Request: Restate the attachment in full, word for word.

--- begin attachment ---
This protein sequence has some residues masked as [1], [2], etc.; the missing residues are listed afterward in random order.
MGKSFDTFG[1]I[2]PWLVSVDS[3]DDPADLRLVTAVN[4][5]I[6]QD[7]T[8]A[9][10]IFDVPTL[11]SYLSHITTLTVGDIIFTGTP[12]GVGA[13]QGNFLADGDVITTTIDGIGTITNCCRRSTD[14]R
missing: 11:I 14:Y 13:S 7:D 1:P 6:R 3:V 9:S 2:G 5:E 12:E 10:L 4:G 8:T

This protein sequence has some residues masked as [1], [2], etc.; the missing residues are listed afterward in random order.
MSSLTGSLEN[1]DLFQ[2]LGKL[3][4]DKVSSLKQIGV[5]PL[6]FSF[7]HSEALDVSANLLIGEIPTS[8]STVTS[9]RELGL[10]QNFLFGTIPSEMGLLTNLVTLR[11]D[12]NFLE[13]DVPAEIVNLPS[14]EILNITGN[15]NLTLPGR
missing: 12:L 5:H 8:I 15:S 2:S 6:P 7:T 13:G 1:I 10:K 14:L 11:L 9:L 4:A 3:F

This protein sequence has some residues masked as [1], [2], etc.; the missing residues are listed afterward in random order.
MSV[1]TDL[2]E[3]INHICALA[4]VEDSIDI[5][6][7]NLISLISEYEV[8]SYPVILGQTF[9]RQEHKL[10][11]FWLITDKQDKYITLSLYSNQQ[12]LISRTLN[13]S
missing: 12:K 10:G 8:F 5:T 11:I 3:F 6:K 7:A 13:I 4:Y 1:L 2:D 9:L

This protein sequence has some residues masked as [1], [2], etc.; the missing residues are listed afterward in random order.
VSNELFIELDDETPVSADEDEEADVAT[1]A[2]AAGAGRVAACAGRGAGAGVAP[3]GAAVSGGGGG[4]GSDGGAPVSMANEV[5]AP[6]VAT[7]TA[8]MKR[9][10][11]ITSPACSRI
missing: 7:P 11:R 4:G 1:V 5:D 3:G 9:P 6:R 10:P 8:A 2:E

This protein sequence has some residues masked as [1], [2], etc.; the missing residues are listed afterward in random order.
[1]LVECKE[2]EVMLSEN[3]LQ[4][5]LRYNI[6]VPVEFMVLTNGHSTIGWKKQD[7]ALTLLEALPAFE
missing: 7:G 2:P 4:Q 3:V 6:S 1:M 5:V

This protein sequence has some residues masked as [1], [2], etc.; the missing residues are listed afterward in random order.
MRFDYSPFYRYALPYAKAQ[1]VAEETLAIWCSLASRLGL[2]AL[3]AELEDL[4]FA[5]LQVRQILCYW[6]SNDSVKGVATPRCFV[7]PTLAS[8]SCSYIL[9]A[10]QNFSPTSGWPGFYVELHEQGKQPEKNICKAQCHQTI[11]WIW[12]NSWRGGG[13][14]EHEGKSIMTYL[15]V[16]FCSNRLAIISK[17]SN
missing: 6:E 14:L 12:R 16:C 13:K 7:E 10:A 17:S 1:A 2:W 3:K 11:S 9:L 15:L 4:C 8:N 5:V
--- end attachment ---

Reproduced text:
This protein sequence has some residues masked as [1], [2], etc.; the missing residues are listed afterward in random order.
MGKSFDTFG[1]I[2]PWLVSVDS[3]DDPADLRLVTAVN[4][5]I[6]QD[7]T[8]A[9][10]IFDVPTL[11]SYLSHITTLTVGDIIFTGTP[12]GVGA[13]QGNFLADGDVITTTIDGIGTITNCCRRSTD[14]R
missing: 11:I 14:Y 13:S 7:D 1:P 6:R 3:V 9:S 2:G 5:E 12:E 10:L 4:G 8:T

This protein sequence has some residues masked as [1], [2], etc.; the missing residues are listed afterward in random order.
MSSLTGSLEN[1]DLFQ[2]LGKL[3][4]DKVSSLKQIGV[5]PL[6]FSF[7]HSEALDVSANLLIGEIPTS[8]STVTS[9]RELGL[10]QNFLFGTIPSEMGLLTNLVTLR[11]D[12]NFLE[13]DVPAEIVNLPS[14]EILNITGN[15]NLTLPGR
missing: 12:L 5:H 8:I 15:S 2:S 6:P 7:T 13:G 1:I 10:K 14:L 11:L 9:L 4:A 3:F

This protein sequence has some residues masked as [1], [2], etc.; the missing residues are listed afterward in random order.
MSV[1]TDL[2]E[3]INHICALA[4]VEDSIDI[5][6][7]NLISLISEYEV[8]SYPVILGQTF[9]RQEHKL[10][11]FWLITDKQDKYITLSLYSNQQ[12]LISRTLN[13]S
missing: 12:K 10:G 8:F 5:T 11:I 3:F 6:K 7:A 13:I 4:Y 1:L 2:D 9:L

This protein sequence has some residues masked as [1], [2], etc.; the missing residues are listed afterward in random order.
VSNELFIELDDETPVSADEDEEADVAT[1]A[2]AAGAGRVAACAGRGAGAGVAP[3]GAAVSGGGGG[4]GSDGGAPVSMANEV[5]AP[6]VAT[7]TA[8]MKR[9][10][11]ITSPACSRI
missing: 7:P 11:R 4:G 1:V 5:D 3:G 9:P 6:R 10:P 8:A 2:E

This protein sequence has some residues masked as [1], [2], etc.; the missing residues are listed afterward in random order.
[1]LVECKE[2]EVMLSEN[3]LQ[4][5]LRYNI[6]VPVEFMVLTNGHSTIGWKKQD[7]ALTLLEALPAFE
missing: 7:G 2:P 4:Q 3:V 6:S 1:M 5:V

This protein sequence has some residues masked as [1], [2], etc.; the missing residues are listed afterward in random order.
MRFDYSPFYRYALPYAKAQ[1]VAEETLAIWCSLASRLGL[2]AL[3]AELEDL[4]FA[5]LQVRQILCYW[6]SNDSVKGVATPRCFV[7]PTLAS[8]SCSYIL[9]A[10]QNFSPTSGWPGFYVELHEQGKQPEKNICKAQCHQTI[11]WIW[12]NSWRGGG[13][14]EHEGKSIMTYL[15]V[16]FCSNRLAIISK[17]SN
missing: 6:E 14:L 12:R 16:C 13:K 7:E 10:A 17:S 1:A 2:W 3:K 11:S 9:L 15:L 4:C 8:N 5:V